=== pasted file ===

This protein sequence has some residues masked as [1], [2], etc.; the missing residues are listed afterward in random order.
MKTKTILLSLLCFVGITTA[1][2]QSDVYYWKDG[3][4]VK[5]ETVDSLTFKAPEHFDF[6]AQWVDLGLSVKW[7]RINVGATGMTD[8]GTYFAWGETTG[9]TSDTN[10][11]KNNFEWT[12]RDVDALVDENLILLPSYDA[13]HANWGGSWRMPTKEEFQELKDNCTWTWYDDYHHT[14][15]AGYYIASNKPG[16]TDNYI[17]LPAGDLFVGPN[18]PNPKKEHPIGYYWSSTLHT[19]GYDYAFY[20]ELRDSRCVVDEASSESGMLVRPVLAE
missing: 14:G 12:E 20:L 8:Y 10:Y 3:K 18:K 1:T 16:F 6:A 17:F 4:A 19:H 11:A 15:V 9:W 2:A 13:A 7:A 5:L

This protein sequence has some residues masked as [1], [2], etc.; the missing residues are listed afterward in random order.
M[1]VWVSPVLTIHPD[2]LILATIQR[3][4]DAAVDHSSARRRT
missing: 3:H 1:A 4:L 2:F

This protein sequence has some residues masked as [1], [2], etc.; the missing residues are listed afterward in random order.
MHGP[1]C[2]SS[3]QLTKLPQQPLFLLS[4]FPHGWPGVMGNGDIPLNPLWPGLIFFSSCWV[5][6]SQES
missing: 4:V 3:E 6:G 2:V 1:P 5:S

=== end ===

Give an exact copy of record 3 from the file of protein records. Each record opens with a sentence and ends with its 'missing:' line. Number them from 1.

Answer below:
This protein sequence has some residues masked as [1], [2], etc.; the missing residues are listed afterward in random order.
MHGP[1]C[2]SS[3]QLTKLPQQPLFLLS[4]FPHGWPGVMGNGDIPLNPLWPGLIFFSSCWV[5][6]SQES
missing: 4:V 3:E 6:G 2:V 1:P 5:S